Inject

inject is a special type of flow that allows you to include the content of one blueprint into another.

inject is an advanced topic that requires you to understand the basics of blueprints. If you didn't read it just yet, do so before you continue!

Sometimes specific parts of code or just generated content in general repeat and the same code is required to produce the result at multiple places. In programming languages, this unnecessary duplication would be solved using functions called where needed, but here, you solve it using blueprints.

You can think about any blueprint as a function that generates content (ultimately produces String as a result). Using inject, you can invoke any blueprint to provide its content.

Syntax

Basic syntax of inject flow is as follows:

{[ inject [blueprintId] context [dataToPass] /]}

The inject takes blueprint referenced by blueprintId and invokes it with extra data passed by dataToPass argument.

Basic inclusions

The simplest case is including static content. Static content doesn't take any data and you don't have to worry about passing anything to it. For example, let's define a header that we want to include on every page:

Header.blazar ; blueprintId: "header"
//
// Project: Top Secret!
//

This blueprint has no dynamic data and will simply insert extra text when injected. Using the following blueprint, we can include header to any other blueprint within the same exporter.

{* Include header in this page *}
{[ inject "header" context self /]}
{* Generate content for this specific blueprint *}
My content

We've referenced another blueprint using its ID and passed self as a data. As a result, both blueprints will get merged into one, resulting in the following output:

//
// Project: Top Secret!
//
My Content

self is a special variable that references current data stack - meaning you are passing exactly the same data to the injected blueprint as you have available at the time of invocation.

But because the header blueprint doesn't use any of the data, we don't have to worry about it.

Passing and using data inside the injected blueprint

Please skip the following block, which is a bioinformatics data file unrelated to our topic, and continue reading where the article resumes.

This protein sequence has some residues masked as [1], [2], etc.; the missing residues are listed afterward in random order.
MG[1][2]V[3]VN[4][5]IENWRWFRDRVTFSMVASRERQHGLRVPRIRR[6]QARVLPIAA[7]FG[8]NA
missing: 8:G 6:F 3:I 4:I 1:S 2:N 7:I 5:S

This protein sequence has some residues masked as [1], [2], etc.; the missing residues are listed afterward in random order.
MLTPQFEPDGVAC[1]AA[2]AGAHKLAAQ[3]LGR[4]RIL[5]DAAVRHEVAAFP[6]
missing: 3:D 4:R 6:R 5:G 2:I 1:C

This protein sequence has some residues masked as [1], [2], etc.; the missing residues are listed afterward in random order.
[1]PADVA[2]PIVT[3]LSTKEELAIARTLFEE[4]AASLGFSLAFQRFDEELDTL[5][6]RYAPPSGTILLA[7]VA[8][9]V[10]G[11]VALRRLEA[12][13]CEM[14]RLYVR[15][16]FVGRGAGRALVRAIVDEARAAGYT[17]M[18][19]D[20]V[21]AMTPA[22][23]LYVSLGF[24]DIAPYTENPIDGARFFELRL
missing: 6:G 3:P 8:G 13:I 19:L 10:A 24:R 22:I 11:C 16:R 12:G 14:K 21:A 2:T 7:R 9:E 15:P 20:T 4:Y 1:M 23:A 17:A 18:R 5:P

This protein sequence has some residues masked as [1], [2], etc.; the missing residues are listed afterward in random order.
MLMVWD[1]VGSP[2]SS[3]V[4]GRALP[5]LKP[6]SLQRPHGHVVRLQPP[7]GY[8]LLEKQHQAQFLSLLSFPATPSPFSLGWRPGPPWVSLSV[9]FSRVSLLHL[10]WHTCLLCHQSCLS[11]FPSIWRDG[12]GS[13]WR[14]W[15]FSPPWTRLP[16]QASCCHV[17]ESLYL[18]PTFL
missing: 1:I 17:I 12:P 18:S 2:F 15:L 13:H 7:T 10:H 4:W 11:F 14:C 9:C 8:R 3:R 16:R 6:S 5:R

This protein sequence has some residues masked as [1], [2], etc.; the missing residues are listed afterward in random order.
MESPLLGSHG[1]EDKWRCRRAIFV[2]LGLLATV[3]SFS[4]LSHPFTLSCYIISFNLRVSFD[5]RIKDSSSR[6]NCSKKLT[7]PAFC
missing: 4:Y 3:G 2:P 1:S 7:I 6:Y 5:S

In most cases, including static content is not enough. For example, let's assume we are building an HTML exporter and need to always convert some data structure (like a color object) into a raw code representation. We'll likely need that conversion on hundreds of places - and so we can write a blueprint for that conversion and then just reference the blueprint, the advantage being that you can just modify the blueprint, and the result will change on all the places.

In this case, we will need to pass the actual data to the injected blueprint. First, let's create a blueprint that will serve for that conversion:

{* Create rgb or rgba representation based on alpha value
{[ if @equals(alpha, 1) ]}
rgb({{ red }}, {{ green }}, {{ blue }})
{[ else ]}
rgb({{ red }}, {{ green }}, {{ blue }}, {{ alpha }})
{[/]}

Now everywhere we use this blueprint, either rgb or rgba representation will be used. However, as you have noticed, we are using red, green, blue and alpha values that were never defined in this blueprint. We achieve that by passing the data at the point of injection:

text-color: {[ inject "conversions.color" context color ]}

Instead of using self as a data attribute, we will provide another dictionary containing the data we need, in this case color. color would be a dictionary containing the following data:

"color": {
"red": 1,
"green": 1,
"blue": 1,
"alpha": 1
}

At the point of injection, the entire content of the provided dictionary is converted into variables that you can use within the blueprint. Note that all variables defined by injecting the blueprint are immutable.